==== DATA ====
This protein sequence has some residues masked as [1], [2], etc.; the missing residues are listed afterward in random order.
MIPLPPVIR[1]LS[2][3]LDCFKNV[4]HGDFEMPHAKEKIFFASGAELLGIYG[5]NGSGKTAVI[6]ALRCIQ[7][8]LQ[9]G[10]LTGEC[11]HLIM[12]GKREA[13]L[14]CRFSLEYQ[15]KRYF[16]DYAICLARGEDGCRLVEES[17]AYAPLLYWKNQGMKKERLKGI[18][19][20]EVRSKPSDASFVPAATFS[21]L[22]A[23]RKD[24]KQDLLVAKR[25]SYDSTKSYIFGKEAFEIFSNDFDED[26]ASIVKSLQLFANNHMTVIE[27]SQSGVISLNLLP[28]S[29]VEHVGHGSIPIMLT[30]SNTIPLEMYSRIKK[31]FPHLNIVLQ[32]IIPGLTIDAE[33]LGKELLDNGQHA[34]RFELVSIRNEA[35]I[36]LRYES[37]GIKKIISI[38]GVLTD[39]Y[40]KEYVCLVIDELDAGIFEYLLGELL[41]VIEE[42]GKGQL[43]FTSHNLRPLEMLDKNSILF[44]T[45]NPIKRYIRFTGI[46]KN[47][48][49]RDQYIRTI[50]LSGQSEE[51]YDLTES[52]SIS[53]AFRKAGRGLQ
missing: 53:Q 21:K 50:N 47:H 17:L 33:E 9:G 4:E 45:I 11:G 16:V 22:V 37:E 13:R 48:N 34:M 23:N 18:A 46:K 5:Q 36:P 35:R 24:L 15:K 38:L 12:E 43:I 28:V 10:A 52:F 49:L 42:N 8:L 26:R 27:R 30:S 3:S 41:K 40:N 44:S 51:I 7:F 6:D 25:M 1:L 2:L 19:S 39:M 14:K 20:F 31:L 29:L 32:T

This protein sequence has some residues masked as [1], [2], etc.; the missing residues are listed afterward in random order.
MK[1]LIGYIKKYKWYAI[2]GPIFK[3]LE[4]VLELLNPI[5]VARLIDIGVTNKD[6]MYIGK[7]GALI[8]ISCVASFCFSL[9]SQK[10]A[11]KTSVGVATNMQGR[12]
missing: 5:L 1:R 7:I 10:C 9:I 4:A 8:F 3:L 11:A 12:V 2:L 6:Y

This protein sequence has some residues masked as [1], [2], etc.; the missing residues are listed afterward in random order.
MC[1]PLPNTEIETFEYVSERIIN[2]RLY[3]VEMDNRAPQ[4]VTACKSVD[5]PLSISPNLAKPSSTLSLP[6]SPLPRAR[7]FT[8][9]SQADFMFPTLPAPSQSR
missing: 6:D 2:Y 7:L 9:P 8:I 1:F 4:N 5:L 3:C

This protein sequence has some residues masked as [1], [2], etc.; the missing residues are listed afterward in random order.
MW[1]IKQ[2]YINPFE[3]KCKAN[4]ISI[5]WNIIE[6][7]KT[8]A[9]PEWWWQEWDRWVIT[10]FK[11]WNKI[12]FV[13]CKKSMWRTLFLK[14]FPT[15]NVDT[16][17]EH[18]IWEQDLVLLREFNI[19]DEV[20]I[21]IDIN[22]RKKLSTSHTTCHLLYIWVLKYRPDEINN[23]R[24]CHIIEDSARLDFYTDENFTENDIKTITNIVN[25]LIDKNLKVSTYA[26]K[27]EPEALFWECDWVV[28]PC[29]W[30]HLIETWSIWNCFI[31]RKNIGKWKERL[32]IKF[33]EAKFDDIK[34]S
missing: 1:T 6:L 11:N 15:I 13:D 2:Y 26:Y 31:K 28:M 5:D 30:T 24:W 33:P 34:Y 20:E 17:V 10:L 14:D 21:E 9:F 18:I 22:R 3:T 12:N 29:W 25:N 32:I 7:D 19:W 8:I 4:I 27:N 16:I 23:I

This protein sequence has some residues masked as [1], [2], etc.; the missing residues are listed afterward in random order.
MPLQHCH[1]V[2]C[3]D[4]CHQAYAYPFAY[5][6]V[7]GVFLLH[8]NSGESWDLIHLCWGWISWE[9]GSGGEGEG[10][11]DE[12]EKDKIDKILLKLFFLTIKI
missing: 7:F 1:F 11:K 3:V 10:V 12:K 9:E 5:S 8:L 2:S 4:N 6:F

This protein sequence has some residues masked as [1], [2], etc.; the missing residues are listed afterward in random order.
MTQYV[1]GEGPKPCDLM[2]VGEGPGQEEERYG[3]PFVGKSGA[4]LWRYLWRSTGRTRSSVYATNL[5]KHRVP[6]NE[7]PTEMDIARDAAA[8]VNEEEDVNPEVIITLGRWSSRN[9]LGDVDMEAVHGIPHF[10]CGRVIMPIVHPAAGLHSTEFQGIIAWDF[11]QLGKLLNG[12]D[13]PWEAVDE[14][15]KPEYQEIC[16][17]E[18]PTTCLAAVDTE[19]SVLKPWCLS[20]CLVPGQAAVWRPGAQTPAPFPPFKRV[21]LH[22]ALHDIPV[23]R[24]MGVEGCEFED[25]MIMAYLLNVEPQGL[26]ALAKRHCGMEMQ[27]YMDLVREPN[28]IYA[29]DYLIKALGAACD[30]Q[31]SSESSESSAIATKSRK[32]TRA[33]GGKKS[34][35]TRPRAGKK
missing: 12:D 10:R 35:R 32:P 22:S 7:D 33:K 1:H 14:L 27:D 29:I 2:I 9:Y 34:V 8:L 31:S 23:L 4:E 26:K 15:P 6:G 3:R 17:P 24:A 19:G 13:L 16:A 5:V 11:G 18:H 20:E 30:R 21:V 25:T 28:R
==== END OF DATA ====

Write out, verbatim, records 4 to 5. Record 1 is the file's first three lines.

This protein sequence has some residues masked as [1], [2], etc.; the missing residues are listed afterward in random order.
MW[1]IKQ[2]YINPFE[3]KCKAN[4]ISI[5]WNIIE[6][7]KT[8]A[9]PEWWWQEWDRWVIT[10]FK[11]WNKI[12]FV[13]CKKSMWRTLFLK[14]FPT[15]NVDT[16][17]EH[18]IWEQDLVLLREFNI[19]DEV[20]I[21]IDIN[22]RKKLSTSHTTCHLLYIWVLKYRPDEINN[23]R[24]CHIIEDSARLDFYTDENFTENDIKTITNIVN[25]LIDKNLKVSTYA[26]K[27]EPEALFWECDWVV[28]PC[29]W[30]HLIETWSIWNCFI[31]RKNIGKWKERL[32]IKF[33]EAKFDDIK[34]S
missing: 1:T 6:L 11:N 15:I 13:D 2:Y 26:Y 31:K 28:M 5:D 30:T 24:W 33:P 34:Y 20:E 17:V 10:L 14:D 21:E 9:F 18:I 22:R 3:T 12:N 29:W 25:N 32:I 7:D 19:W 8:I 4:I 27:N 16:I 23:I

This protein sequence has some residues masked as [1], [2], etc.; the missing residues are listed afterward in random order.
MPLQHCH[1]V[2]C[3]D[4]CHQAYAYPFAY[5][6]V[7]GVFLLH[8]NSGESWDLIHLCWGWISWE[9]GSGGEGEG[10][11]DE[12]EKDKIDKILLKLFFLTIKI
missing: 7:F 1:F 11:K 3:V 10:V 12:K 9:E 5:S 8:L 2:S 4:N 6:F